Space farming would be a hugely important aspect of establishing a sustained human presence beyond low Earth orbit (LEO), on the Moon and Mars to begin with. To achieve this, scientists and astronauts have spent years trying to cultivate different species aboard the International Space Station (ISS). Recently, a NASA postdoctoral fellow at Kennedy Space Center, Dr. Christina Johnson, briefed on developments in space agriculture so far and also revealed what crops astronauts would grow on Mars.
What would we eat on Mars?
In the latest episode of NASA’s Gravity Assist podcast, Johnson said the plants most likely to be grown on Mars would be staple plants, which are eaten regularly and are an important part of a person’s diet. “Maybe we’re talking about rice, potatoes and sweet potatoes,” she said according to the podcast transcript. “Sweet potatoes are one of my favorites because you can also eat the leaves – the young leaves, which are really tasty.” Further mentioning her work on ginger flower development, she said that ginger is awesome and “we should definitely have it on Mars.”
(Christina Johnson works on plants in her lab at Kennedy Space Center; Image: Twitter/@ISS_Research)
According to Johnson, mizuna, a mustard plant, is one of the “workhorse plants” that has grown very well in space. Additionally, red romaine lettuce is another plant that grows well in space and tastes good because it has a neutral flavor, the expert said. “Astronauts can eat them right away. We call them ‘pick and eat’ cultures. They don’t have to do any prep,” she said. The latest breakthrough in space farming came late last year when astronauts were able to grow chili peppers on the space station as part of the Plant Habitat-04 (PH-04) experiment.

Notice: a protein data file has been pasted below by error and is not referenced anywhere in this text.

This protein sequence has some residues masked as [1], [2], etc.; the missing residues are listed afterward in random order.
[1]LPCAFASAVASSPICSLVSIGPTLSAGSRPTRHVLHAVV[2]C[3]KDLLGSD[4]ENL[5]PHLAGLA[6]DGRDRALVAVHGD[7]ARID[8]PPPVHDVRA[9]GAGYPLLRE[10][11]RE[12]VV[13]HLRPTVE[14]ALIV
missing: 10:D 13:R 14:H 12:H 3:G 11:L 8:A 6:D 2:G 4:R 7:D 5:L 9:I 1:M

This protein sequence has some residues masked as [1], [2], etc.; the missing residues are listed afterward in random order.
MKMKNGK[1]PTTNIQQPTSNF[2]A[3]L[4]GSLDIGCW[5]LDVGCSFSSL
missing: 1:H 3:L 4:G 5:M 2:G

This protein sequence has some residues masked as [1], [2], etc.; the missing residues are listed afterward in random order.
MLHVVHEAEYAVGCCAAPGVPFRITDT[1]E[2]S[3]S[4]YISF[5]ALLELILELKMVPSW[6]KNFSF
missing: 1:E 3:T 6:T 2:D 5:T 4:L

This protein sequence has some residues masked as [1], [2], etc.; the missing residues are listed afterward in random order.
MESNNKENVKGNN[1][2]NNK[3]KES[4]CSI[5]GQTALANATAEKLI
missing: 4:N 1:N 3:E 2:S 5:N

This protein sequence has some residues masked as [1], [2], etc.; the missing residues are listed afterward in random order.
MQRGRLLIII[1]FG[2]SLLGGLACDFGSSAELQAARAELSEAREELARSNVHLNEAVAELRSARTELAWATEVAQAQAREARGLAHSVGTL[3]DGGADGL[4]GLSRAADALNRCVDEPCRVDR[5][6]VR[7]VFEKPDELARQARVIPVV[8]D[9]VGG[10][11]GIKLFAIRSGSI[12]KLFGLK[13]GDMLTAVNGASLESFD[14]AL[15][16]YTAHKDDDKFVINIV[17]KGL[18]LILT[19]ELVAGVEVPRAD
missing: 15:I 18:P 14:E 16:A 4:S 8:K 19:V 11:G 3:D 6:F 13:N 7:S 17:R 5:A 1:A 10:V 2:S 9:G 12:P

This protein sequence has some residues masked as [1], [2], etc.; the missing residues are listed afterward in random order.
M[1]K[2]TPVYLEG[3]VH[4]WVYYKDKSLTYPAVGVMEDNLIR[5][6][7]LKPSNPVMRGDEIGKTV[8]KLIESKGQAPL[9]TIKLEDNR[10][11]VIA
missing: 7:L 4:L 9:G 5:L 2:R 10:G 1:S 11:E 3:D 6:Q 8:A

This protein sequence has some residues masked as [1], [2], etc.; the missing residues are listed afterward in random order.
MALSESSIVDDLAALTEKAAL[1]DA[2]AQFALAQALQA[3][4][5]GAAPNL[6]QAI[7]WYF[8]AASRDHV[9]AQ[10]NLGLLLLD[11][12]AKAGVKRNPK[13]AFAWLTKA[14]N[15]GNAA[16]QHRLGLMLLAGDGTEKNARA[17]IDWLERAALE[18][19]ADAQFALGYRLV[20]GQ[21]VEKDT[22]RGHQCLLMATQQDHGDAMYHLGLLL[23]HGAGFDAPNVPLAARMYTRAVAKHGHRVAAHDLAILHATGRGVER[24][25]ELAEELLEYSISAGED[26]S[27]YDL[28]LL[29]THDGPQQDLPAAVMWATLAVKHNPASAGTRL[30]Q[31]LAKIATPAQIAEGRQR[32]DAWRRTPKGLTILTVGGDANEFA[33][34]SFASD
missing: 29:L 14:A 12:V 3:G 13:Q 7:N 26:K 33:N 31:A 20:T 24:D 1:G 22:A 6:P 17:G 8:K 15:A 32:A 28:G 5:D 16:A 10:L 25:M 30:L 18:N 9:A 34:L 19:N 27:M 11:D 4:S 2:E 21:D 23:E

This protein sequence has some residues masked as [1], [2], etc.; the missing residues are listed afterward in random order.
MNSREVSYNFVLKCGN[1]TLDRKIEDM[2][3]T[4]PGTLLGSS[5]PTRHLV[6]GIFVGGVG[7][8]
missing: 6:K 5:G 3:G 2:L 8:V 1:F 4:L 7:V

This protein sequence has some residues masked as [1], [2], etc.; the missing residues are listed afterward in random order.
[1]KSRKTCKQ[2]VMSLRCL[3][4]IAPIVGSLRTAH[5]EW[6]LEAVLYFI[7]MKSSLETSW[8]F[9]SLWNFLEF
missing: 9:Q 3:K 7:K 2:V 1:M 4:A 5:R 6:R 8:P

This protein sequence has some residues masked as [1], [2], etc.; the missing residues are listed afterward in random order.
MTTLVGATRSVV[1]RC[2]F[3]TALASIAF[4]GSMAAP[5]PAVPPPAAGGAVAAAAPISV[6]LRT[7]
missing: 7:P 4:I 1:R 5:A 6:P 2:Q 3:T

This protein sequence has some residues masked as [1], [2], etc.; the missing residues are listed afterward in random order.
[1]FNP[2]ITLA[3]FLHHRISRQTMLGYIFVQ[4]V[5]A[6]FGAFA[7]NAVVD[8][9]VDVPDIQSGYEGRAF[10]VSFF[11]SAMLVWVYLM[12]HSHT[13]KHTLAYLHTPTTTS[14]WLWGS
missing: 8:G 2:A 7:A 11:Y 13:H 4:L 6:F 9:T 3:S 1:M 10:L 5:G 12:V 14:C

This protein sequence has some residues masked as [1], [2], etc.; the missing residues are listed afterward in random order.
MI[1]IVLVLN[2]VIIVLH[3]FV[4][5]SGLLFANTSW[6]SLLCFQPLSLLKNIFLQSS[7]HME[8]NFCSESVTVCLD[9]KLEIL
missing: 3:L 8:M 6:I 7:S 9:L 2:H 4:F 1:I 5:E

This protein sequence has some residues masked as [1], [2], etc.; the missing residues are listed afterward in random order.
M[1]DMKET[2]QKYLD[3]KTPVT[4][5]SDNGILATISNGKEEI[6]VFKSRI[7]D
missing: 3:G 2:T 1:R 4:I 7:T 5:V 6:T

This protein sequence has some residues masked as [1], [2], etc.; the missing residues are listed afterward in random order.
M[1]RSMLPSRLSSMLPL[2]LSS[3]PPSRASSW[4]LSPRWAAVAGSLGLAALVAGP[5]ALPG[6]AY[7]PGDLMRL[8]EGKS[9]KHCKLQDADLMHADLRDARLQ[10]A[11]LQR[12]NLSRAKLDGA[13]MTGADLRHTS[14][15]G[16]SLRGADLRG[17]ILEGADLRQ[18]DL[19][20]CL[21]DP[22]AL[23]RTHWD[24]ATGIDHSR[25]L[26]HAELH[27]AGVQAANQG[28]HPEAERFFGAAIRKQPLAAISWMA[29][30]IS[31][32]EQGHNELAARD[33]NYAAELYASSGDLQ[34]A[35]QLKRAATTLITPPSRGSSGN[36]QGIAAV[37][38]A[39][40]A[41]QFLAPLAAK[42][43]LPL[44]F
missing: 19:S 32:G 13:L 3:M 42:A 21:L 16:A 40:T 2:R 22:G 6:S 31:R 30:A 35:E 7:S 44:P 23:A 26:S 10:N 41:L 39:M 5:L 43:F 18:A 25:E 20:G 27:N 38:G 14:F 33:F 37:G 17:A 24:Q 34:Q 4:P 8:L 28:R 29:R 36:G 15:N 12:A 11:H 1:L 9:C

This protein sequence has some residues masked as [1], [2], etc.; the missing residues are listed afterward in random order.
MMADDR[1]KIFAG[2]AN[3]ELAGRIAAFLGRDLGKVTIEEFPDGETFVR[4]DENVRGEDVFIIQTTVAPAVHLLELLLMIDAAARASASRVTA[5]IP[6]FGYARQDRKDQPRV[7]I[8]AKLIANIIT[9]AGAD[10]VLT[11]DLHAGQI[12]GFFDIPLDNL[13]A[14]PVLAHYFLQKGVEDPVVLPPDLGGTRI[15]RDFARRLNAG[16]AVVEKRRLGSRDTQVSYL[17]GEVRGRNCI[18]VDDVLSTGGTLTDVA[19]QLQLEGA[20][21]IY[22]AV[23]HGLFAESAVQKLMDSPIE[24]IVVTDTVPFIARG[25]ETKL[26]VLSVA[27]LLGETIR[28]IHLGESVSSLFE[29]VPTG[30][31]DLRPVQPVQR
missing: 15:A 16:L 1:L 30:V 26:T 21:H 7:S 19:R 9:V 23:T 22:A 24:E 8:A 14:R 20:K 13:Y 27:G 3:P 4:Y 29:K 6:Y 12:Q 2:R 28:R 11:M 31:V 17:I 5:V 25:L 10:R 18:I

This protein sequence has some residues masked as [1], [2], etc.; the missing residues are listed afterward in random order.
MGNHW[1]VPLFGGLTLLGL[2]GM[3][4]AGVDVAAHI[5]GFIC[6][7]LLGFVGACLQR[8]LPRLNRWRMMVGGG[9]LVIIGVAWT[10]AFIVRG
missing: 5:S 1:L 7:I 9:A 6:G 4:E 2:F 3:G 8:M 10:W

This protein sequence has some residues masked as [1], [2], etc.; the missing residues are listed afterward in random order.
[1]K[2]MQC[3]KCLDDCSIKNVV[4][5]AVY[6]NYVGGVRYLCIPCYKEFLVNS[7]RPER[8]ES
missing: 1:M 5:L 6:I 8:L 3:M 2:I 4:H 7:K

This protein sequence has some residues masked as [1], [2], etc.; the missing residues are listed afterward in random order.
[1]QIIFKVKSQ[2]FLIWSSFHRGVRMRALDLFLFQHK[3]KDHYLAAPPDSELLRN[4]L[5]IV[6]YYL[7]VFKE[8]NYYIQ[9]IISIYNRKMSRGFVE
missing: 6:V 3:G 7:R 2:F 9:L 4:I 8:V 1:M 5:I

The challenges of space farming
The NASA expert also highlighted emerging challenges in space farming. She said that the lack of gravity, good air circulation and the right amount of sunlight pose the main challenges of space farming and these are the indispensable conditions that astronauts must ensure during the cultivation of crops. She further reasoned that for food security on the Moon, we would need additional food that would be regularly delivered from Earth. “It’s expensive. It’s hard. But it’s not impossible,” she said and as for Mars, growing staple crops would be the best option. Indeed, a one-way trip of several months to Mars would degrade the vitamins and the overall quality of the food transported.